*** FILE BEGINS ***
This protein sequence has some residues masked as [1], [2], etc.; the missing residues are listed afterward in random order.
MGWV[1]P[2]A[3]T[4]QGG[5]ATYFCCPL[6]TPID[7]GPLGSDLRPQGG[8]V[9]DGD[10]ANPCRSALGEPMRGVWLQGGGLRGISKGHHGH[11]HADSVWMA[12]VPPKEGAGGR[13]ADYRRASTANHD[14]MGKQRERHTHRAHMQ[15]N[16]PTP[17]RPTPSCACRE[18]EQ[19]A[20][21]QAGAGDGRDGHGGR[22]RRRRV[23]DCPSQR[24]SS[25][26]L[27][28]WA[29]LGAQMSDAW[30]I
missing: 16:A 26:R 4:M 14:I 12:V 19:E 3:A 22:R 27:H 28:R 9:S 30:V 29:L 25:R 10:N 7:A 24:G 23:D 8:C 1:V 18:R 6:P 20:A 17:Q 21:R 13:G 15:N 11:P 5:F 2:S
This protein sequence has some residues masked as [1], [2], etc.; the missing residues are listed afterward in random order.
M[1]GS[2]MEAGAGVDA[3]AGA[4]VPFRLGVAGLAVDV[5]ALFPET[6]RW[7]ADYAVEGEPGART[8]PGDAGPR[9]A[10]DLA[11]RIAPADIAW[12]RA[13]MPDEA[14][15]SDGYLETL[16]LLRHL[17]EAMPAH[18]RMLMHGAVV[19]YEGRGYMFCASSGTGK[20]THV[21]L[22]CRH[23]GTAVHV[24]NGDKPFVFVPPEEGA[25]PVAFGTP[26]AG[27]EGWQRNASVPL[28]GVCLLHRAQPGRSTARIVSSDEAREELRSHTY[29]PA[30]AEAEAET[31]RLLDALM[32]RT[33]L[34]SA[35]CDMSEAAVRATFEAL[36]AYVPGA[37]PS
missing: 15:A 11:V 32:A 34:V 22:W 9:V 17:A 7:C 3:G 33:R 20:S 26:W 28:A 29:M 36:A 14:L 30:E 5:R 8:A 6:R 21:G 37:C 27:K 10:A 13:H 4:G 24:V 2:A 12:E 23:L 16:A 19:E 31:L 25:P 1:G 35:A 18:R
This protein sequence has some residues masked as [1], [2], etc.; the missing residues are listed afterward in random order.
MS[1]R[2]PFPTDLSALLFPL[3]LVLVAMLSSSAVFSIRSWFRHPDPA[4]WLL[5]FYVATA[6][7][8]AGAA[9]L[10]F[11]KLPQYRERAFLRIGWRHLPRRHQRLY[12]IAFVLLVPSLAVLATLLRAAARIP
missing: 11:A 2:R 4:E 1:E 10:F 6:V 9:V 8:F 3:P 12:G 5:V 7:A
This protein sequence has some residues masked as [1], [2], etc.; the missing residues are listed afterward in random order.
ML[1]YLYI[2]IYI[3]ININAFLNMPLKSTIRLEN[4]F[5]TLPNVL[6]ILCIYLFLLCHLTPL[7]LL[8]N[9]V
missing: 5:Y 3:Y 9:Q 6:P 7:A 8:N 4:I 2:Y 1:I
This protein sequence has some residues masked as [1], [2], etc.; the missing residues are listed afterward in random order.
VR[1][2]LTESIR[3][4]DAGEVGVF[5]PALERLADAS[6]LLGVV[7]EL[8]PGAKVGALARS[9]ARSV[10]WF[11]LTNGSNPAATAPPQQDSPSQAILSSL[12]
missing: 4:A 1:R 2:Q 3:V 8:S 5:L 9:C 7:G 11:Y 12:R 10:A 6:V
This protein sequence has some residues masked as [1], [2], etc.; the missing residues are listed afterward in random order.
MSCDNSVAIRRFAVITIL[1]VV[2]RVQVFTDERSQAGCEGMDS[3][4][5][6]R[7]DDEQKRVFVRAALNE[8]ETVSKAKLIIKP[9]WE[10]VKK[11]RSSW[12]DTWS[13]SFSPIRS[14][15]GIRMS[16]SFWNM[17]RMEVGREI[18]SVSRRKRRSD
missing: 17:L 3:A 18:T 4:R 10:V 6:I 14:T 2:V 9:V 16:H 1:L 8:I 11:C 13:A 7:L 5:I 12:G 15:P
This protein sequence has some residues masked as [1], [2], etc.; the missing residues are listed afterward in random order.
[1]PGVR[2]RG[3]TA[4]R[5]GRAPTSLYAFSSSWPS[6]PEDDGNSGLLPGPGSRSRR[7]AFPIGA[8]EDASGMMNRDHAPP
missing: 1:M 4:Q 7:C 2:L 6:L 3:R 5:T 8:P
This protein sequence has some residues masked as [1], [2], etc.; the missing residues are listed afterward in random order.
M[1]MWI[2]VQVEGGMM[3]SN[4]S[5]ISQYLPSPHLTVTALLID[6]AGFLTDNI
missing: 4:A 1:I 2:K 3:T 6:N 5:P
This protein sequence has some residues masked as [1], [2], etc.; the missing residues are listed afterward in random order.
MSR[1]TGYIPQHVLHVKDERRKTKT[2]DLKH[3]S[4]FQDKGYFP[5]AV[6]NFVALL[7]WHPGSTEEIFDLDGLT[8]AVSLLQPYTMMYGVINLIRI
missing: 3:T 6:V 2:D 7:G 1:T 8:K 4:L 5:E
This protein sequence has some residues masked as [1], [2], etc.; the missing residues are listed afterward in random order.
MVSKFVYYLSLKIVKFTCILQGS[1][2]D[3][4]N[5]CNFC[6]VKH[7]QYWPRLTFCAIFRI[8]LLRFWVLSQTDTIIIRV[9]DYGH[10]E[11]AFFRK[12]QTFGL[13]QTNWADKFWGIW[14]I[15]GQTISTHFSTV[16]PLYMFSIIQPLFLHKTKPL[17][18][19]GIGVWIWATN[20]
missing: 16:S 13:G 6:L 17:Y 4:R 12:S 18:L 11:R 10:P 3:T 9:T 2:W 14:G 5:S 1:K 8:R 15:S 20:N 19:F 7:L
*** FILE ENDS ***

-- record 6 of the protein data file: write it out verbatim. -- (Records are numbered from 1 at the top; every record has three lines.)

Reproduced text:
This protein sequence has some residues masked as [1], [2], etc.; the missing residues are listed afterward in random order.
MSCDNSVAIRRFAVITIL[1]VV[2]RVQVFTDERSQAGCEGMDS[3][4][5][6]R[7]DDEQKRVFVRAALNE[8]ETVSKAKLIIKP[9]WE[10]VKK[11]RSSW[12]DTWS[13]SFSPIRS[14][15]GIRMS[16]SFWNM[17]RMEVGREI[18]SVSRRKRRSD
missing: 17:L 3:A 18:T 4:R 10:V 6:I 14:T 2:V 9:V 16:H 1:L 8:I 11:C 13:A 7:L 5:I 12:G 15:P